SCREAM – Statistics
Domestic Violence
  • Every 15 seconds in the U.S. a woman is beaten

  • Domestic violence results in more injuries that require medical attention than rape, accidents and muggings combined.

  • Two in five women who are murdered are killed by their husbands.

  • At least 95% of all cases of partner abuse involve a man beating a woman.

  • Woman abuse happens in all classes and races. It occurs at every level of income and education.

  • Violence in the home usually becomes more frequent and severe over time. The abuser’s apologies do not mean the violence will not occur again.

  • Children who grow up in violent homes come to believe that violence is normal. They come to believe that it is an acceptable way to control someone else. The majority of adult violent prisoners were raised in violent homes.

  • Violence is often part of a pattern of threats, insults, insane jealously, explosive temper, and attempts to isolate and overpower the woman. 

Abortion seekers often poor and already mothers

By The Associated Press
Nearly 1 million women get abortions every year. Most say they made that choice because they couldn’t afford a baby or having one would interfere with a job, caring for existing children or other responsibilities.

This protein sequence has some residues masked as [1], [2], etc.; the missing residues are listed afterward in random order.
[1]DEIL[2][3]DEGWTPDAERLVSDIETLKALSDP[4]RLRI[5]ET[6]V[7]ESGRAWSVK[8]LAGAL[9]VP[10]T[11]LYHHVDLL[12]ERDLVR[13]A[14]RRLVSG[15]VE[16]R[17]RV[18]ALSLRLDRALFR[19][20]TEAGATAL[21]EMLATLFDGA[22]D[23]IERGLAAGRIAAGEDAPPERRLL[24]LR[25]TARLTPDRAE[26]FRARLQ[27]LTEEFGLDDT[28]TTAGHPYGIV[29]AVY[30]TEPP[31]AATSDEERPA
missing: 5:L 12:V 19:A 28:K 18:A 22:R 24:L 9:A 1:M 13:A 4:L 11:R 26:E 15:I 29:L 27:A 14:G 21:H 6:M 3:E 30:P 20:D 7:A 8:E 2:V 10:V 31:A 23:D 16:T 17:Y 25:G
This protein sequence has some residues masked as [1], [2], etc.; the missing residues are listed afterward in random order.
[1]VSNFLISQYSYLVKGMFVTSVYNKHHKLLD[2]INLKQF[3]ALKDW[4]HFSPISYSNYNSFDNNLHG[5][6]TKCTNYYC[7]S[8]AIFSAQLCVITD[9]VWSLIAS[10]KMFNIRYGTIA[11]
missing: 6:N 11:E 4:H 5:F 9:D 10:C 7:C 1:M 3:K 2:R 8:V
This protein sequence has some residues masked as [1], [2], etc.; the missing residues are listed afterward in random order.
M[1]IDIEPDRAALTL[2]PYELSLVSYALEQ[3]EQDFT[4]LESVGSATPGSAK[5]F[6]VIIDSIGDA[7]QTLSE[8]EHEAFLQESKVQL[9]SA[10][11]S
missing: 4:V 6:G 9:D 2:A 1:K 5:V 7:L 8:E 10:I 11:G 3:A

Who are these women?

  • More than half — 54 percent — say they were using birth control around the time they got pregnant.
  • Most are unmarried, in their 20s and 30s; 18 percent are teens.
  • More than half are poor.
  • Three-fourths identify with a religion, mostly Protestant; more than 1 in 4 are Catholic.
  • Nearly 60 percent have at least one child.
  • More than one-third are white, 30 percent are black and 25 percent are Hispanic.

National Breast Cancer Foundation (EDP)
Early Detection Plan Recommendations.
  • Breast self-exams once a month
  • Clinical breast exams every 3 years from age 20-39, then every year after age 40. 
  • Mammograms every year beginning at age of 40, or earlier if you are at high risk for breast cancer.



  • Among U.S. residents ages 65 years and older, 10.9 million, or 26.9 percent, had diabetes in 2010.
  • About 215,000 people younger than 20 years had diabetes—type 1 or type 2—in the United States in 2010.
  • About 1.9 million people ages 20 years or older were newly diagnosed with diabetes in 2010 in the United States.
  • In 2005–2008, based on fasting glucose or hemoglobin A1C (A1C) levels, 35 percent of U.S. adults ages 20 years or older had pre-diabetes—50 percent of adults ages 65 years or older. Applying this percentage to the entire U.S. population in 2010 yields an estimated 79 million American adults ages 20 years or older with pre-diabetes.
  • Diabetes is the leading cause of kidney failure, non-traumatic lower-limb amputations, and new cases of blindness among adults in the United States.
  • Diabetes is a major cause of heart disease and stroke.
  • Diabetes is the seventh leading cause of death in the United States.